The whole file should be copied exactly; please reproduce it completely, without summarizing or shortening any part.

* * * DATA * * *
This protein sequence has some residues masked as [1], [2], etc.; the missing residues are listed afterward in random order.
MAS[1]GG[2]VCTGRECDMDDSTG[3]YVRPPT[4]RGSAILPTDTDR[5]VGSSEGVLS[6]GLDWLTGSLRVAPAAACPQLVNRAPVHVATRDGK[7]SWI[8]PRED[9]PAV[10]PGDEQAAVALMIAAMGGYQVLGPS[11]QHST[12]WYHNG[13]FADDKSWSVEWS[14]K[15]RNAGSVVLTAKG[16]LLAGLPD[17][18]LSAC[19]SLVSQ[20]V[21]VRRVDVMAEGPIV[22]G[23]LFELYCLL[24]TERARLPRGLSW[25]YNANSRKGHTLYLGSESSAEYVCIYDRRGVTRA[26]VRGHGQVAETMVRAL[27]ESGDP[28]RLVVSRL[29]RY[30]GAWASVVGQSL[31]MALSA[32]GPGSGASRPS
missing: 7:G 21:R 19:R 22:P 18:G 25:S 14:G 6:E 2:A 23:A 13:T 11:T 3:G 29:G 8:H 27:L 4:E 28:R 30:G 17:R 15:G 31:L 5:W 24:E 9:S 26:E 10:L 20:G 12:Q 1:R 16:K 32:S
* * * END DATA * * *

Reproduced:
This protein sequence has some residues masked as [1], [2], etc.; the missing residues are listed afterward in random order.
MAS[1]GG[2]VCTGRECDMDDSTG[3]YVRPPT[4]RGSAILPTDTDR[5]VGSSEGVLS[6]GLDWLTGSLRVAPAAACPQLVNRAPVHVATRDGK[7]SWI[8]PRED[9]PAV[10]PGDEQAAVALMIAAMGGYQVLGPS[11]QHST[12]WYHNG[13]FADDKSWSVEWS[14]K[15]RNAGSVVLTAKG[16]LLAGLPD[17][18]LSAC[19]SLVSQ[20]V[21]VRRVDVMAEGPIV[22]G[23]LFELYCLL[24]TERARLPRGLSW[25]YNANSRKGHTLYLGSESSAEYVCIYDRRGVTRA[26]VRGHGQVAETMVRAL[27]ESGDP[28]RLVVSRL[29]RY[30]GAWASVVGQSL[31]MALSA[32]GPGSGASRPS
missing: 7:G 21:R 19:R 22:P 18:G 25:S 14:G 6:E 2:A 23:A 13:T 11:T 3:G 29:G 8:H 27:L 4:E 28:R 30:G 17:R 15:G 31:L 5:W 24:E 9:S 26:E 10:L 20:G 12:Q 1:R 16:K 32:S